Remembering Kurt Cobain: Krist Novoselic on Watching for Risks

Revisiting advice from the Nirvana bassist

February 20, 2020

On February 20 we celebrate the life of Kurt Cobain. The icon and barrier-breaking frontman for Nirvana would have turned 53 on this date, if his life was not cut tragically short in 1994. Cobain left behind a collection of work that’s unforgettable and still impacts people every day, but he also left behind people that will never be the same after this loss.

In 2017, when we first launched I’m Listening to help end the stigma of talking about mental health, one of the first to lend his voice to the cause was Krist Novoselic, Kurt’s bandmate and friend. Krist told us what it was like to be a “suicide loss survivor” as someone who has lost someone to suicide, and also warned about what to watch for and avoid.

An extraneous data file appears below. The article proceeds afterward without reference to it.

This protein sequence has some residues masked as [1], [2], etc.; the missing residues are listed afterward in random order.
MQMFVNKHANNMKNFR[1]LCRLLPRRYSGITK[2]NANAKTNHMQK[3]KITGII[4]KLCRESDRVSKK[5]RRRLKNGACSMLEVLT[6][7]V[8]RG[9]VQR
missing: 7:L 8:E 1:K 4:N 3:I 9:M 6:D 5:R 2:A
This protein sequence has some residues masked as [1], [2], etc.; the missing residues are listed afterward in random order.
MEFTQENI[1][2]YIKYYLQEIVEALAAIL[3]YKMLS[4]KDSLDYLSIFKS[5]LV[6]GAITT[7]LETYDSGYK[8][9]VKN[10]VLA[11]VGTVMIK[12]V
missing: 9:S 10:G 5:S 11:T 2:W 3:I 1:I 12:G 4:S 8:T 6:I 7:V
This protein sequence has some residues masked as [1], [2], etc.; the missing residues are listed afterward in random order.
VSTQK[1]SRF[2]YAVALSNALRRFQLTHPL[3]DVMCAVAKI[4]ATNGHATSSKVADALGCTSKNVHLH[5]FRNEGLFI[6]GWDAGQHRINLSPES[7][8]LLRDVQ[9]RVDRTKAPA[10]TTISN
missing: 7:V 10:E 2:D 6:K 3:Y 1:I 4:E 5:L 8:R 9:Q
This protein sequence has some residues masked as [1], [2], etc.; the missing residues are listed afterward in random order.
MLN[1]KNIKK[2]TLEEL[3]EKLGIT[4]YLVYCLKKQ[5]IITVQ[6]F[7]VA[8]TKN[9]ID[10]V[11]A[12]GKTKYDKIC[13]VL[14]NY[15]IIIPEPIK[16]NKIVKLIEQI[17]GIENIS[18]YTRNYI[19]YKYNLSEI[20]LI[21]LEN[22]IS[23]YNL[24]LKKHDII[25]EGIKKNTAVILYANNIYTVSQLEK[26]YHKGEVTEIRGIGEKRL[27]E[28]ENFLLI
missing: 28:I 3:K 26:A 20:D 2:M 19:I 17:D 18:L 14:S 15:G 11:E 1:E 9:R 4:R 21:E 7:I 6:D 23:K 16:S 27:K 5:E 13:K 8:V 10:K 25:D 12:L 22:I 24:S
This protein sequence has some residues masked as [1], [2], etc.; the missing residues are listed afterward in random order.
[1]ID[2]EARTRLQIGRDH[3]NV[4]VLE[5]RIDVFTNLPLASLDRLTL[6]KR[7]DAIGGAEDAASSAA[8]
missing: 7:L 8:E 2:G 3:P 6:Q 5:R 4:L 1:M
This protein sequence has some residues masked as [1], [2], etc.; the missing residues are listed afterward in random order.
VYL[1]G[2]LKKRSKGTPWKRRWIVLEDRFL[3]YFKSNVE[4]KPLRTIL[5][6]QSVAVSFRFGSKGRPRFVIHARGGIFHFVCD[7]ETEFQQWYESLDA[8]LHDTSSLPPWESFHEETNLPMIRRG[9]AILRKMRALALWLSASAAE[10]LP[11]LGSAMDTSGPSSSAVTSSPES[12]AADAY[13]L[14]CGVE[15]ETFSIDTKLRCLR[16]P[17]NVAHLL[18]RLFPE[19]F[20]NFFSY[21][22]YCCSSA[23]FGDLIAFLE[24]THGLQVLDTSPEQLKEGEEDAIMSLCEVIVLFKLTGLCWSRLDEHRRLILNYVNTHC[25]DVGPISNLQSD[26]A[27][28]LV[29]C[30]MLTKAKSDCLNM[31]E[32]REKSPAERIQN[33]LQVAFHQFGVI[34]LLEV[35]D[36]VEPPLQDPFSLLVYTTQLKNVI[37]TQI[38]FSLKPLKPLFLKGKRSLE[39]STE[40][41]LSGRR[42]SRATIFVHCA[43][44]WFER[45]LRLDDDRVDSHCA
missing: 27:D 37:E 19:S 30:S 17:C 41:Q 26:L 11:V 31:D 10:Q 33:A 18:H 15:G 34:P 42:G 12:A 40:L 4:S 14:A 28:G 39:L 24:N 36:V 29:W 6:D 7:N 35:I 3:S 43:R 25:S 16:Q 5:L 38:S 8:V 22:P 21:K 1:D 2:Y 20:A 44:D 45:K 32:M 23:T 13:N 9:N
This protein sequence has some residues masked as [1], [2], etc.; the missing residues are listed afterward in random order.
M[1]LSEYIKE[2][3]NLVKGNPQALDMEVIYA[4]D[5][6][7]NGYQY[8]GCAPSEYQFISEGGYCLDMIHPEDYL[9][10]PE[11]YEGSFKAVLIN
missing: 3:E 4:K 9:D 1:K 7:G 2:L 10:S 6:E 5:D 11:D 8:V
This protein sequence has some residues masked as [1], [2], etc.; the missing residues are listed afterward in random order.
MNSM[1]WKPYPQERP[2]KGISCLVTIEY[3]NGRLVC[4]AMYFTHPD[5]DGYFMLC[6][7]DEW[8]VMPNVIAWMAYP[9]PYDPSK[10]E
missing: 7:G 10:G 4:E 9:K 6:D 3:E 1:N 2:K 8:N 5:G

“Mourning the loss of a loved one who took their own life can be confusing,” Novoselic admitted. “There’s pain, anger, guilt; a jumble of emotions that one deals with when surviving a loss of suicide.”

Not wanting anyone else to feel this tremendous pain, Krist shared a few risk factors that could lead a loved one to suicide. Depression and substance abuse cannot be ignored, and there’s someone here for you. There’s also a danger in being exposed to the wrong behavior when you find yourself in a troubled place.

“Here’s one I want to point to,” Krist continued. “Being exposed to other suicidal behavior, such that of family members, peers, or celebrities. It’s hard enough to lose great musician through suicide, that fans could also think about ending their own lives is just too much.”

“If you are feeling bad and losing hope, please don’t forget that every musician is a music fan themselves. Everyone. We are all in this together. You are not alone, and I’m listening.”

You can hear more from Krist Novoselic above.

RADIO.COM’s I’m Listening initiative aims to encourage those who are dealing with mental health issues to understand they are not alone. If you or anyone you know is struggling with depression or anxiety, know that someone is always there.
Additionally, the National Suicide Prevention Lifeline is available 24 hours a day, 7 days a week at 1-800-273-8255.

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